For the treatment of secondary hypoglycemia* due to congenital hyperinsulinemia*:
    Oral dosage:
    Neonates and Infants: 7 to 10 mg/kg/day PO divided twice daily in combination with diazoxide (5 to 20 mg/kg/day PO divided into 3 daily doses). Chlorothiazide provides additive hyperglycemic effects and helps minimize fluid retention associated with diazoxide.

    For the management of central diabetes insipidus*:
    Oral dosage:
    Neonates and Infants: An initial dose of 5 mg/kg/dose PO twice daily adjusted to a urine osmolality of 100 to 150 mOsm/L in combination with a diet of breast milk or a low renal solute load formula has been recommended.

    Maximum Dosage Limits:
    -Neonates
    30 mg/kg/day PO is recommended by the manufacturer; up to 40 mg/kg/day PO has been used off-label for chronic lung disease. Safety and efficacy have not been established for IV formulation.
    -Infants
    1 to 5 months: 30 mg/kg/day PO is recommended by the manufacturer; however, up to 40 mg/kg/day PO has been used off-label. Safety and efficacy of IV formulation have not been established; doses up to 20 mg/kg/day IV have been used off-label.
    6 to 11 months: 20 mg/kg/day PO is recommended by the manufacturer; however, up to 40 mg/kg/day PO has been used off-label. Safety and efficacy of IV formulation have not been established; doses up to 20 mg/kg/day IV have been used off-label.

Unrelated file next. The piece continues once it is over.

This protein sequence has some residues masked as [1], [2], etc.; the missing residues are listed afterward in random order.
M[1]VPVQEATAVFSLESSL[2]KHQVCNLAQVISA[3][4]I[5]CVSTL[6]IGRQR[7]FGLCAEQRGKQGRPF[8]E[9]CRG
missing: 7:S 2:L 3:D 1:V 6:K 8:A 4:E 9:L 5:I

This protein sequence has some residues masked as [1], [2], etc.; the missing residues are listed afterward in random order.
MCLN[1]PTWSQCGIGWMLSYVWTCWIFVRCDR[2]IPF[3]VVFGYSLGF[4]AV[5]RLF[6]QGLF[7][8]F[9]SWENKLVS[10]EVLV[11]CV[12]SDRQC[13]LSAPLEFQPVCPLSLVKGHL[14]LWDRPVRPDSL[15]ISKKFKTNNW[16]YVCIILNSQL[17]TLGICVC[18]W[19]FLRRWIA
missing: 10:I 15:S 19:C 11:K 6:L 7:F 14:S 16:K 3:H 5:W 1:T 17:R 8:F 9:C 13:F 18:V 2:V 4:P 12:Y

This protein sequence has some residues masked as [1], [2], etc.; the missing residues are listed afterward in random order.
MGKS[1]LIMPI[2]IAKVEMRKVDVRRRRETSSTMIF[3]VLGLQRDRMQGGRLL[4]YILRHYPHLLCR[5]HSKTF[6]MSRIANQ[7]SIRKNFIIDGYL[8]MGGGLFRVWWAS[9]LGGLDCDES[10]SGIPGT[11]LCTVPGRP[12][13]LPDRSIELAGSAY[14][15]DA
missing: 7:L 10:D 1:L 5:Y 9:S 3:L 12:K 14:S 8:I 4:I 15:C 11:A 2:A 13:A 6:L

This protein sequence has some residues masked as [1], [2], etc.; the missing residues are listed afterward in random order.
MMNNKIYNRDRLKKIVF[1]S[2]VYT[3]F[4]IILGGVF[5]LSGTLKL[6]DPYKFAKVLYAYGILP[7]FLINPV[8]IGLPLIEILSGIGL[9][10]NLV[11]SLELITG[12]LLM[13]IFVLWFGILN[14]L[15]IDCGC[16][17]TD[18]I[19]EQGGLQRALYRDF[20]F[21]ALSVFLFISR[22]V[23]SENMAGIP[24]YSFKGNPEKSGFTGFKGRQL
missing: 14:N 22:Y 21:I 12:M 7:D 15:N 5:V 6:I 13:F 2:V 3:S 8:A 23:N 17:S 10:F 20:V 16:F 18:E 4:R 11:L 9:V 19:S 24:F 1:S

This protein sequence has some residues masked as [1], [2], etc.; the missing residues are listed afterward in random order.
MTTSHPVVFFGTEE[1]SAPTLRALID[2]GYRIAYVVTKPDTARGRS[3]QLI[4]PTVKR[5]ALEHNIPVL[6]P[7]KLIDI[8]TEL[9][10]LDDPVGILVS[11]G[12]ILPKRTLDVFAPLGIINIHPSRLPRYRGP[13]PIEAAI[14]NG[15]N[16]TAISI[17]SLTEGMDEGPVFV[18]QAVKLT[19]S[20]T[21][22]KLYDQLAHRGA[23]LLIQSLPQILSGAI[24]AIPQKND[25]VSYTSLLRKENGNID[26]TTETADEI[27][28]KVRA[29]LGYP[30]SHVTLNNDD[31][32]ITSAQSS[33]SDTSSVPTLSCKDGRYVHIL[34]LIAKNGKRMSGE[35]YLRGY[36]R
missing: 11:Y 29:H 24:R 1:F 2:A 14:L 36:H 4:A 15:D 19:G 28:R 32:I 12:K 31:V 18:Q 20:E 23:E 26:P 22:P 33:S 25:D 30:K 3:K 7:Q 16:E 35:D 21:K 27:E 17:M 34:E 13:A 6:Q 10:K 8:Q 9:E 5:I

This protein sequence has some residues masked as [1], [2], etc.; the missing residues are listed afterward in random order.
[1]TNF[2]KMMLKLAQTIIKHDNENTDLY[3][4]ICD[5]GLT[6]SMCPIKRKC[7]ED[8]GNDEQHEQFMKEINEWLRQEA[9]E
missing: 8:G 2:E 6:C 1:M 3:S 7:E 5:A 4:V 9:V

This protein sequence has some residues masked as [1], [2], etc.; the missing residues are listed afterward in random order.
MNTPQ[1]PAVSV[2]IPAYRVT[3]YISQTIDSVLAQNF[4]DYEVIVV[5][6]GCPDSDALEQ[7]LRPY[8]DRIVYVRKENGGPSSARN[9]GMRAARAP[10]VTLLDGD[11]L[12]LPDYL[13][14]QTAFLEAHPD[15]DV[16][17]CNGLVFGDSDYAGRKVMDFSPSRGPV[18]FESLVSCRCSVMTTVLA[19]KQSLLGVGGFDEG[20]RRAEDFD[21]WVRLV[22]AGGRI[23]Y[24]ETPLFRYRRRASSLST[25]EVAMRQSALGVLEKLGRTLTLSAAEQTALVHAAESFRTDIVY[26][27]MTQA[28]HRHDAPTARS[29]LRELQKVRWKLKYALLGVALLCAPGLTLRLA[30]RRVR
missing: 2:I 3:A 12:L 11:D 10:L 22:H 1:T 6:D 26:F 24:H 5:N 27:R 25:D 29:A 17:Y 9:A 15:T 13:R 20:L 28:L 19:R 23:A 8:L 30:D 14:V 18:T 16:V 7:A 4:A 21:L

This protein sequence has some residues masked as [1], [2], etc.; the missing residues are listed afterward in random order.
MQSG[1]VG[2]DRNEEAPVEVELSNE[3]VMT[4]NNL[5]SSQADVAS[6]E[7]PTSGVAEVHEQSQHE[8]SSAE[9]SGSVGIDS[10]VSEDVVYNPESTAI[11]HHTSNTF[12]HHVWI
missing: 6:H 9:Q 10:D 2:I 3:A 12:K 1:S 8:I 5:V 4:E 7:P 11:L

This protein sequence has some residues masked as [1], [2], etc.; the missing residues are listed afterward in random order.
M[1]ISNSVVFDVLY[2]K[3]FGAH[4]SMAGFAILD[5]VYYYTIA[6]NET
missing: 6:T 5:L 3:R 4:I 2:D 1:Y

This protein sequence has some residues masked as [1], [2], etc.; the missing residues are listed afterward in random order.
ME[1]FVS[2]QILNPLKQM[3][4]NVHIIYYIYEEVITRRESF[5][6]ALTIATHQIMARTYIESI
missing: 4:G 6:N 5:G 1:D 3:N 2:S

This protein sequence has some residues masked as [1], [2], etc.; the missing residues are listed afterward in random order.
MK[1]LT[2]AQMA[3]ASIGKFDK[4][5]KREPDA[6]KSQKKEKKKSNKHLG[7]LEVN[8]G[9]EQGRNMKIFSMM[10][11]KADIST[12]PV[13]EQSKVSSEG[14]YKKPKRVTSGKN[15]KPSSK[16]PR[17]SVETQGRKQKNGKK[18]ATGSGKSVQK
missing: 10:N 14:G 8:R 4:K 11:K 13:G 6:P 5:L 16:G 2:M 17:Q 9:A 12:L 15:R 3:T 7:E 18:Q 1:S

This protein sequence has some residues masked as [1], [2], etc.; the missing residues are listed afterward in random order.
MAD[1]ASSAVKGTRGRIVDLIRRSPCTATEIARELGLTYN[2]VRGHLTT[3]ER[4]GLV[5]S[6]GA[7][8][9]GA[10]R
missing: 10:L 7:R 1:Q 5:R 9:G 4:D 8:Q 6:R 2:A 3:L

-Children
    1 year: 20 mg/kg/day PO (Max: 375 mg/day) is recommended by the manufacturer; however, up to 40 mg/kg/day has been used off-label. Safety and efficacy of IV chlorothiazide have not been established; doses up to 20 mg/kg/day IV have been used off-label.
    2 to 12 years: 20 mg/kg/day PO (Max: 1,000 mg/day) is recommended by the manufacturer; however, up to 40 mg/kg/day has been used off-label. Safety and efficacy of IV chlorothiazide have not been established; doses up to 20 mg/kg/day IV have been used off-label.
    -Adolescents
    2,000 mg/day PO for hypertension or 1,000 mg/day PO for edema. Safety and efficacy of IV chlorothiazide have not been established; doses up to 20 mg/kg/day IV (Max: 2,000 mg/day IV) have been used off-label.

    Patients with Hepatic Impairment Dosing
    Specific guidelines for dosage adjustments in hepatic impairment are not available; it appears that no dosage adjustments are needed. Use diuretics with caution in patients with hepatic disease since minor alterations of fluid and electrolyte balance may precipitate hepatic coma.

    Patients with Renal Impairment Dosing
    CrCl >= 30 ml/min/1.73m2: No dosage adjustment needed.
    CrCl < 30 ml/min/1.73m2: Do not use, thiazide diuretics are generally not effective in this setting.

    Intermittent hemodialysis
    Chlorothiazide is not recommended in patients with CrCl < 30 ml/min/1.73m2; thiazide diuretics are generally not effective in this setting. The degree to which chlorothiazide is removed by hemodialysis is unknown.

    *non-FDA-approved indication

    Monograph content under development